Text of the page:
Sewing the Ground Path
The ground line is the simplest part of the circuit. It just needs to connect the ground of the jack socket to the ground of the jack plug. We want the resistance to be as low as possible, so we will sew more than one line conductive thread. More thread means more room for electricity to flow.
- If you are using a sewing machine, fill a bobbin with conductive thread and then thread the machine.
- Leaving a 6 inch tail of thread, sew along the ground line and leave a 6 inch tail at the end before cutting the thread.
- Repeat again, leaving a 6 inch tail and sewing alongside the thread you just sewed leaving another long tail.
Sewing the Stereo-To-Mono Circuit
A stereo to mono mixing circuit is simply the connecting of the left and right channels of audio from the music player so that the signals are combined. Audio mixing circuits can get much more elaborate than what we are doing here. The important thing for your scarf is that the resistance from the socket to the end of the mixing circuit is the same for the left and right channels.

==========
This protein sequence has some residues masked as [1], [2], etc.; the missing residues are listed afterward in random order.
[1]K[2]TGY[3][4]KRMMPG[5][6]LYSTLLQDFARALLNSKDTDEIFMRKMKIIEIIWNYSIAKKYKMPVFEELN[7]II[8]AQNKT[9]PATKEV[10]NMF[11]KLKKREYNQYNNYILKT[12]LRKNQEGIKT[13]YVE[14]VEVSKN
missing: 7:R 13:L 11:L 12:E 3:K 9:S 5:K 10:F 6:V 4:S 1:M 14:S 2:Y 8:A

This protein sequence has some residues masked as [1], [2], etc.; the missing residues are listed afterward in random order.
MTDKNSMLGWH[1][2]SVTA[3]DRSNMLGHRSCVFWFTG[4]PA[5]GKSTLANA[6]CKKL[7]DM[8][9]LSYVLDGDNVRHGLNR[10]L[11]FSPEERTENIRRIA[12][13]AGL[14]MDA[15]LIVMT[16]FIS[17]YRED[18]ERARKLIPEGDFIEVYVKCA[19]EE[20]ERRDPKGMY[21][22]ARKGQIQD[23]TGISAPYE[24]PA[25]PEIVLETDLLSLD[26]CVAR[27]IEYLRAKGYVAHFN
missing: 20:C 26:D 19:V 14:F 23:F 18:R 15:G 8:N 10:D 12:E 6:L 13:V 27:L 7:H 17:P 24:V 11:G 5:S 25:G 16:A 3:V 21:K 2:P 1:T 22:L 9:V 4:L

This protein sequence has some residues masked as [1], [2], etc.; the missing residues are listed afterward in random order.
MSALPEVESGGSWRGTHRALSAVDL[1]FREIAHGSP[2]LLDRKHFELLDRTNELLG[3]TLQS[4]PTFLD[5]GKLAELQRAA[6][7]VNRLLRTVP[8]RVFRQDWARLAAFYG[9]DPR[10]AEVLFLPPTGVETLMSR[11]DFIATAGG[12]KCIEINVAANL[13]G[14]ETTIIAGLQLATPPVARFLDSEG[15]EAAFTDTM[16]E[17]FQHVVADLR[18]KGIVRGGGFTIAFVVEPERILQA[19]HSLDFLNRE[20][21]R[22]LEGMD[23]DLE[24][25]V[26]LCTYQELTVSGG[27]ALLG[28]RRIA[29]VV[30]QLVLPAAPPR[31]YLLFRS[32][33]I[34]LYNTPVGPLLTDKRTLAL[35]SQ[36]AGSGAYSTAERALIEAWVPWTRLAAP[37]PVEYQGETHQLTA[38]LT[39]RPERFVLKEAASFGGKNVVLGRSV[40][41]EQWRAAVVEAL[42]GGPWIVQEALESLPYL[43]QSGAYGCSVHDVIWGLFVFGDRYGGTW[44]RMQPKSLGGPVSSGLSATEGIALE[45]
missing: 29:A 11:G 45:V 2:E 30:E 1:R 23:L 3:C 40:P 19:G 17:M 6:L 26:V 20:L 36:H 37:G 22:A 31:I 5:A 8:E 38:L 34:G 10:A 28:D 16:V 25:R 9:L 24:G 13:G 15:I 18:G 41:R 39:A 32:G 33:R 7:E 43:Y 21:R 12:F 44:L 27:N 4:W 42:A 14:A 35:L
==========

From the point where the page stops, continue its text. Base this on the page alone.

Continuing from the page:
- Leaving a 6 inch tail, sew along the mixer circuit using a zigzag stitch. Leave a 6 inch tail at the end.
- Using a straight stitch, sew from the end of the mixer loop you just sewed to the top of the panning circuit, leaving a 6 inch tail. Use the multimeter to make sure you have a good electrical connection where the straight stitch overlaps the zigzag stitch.
- You are aiming for a resistance from the socket to the end of the mixer of 100 to 200 Ohms. You want the left and right to be within 10 Ohms of each other.
Sewing the Panning Circuit
- Leaving a 6 inch tail, sew along each line of the panning circuit using a straight stitch. Leave a 6 inch tail at the end.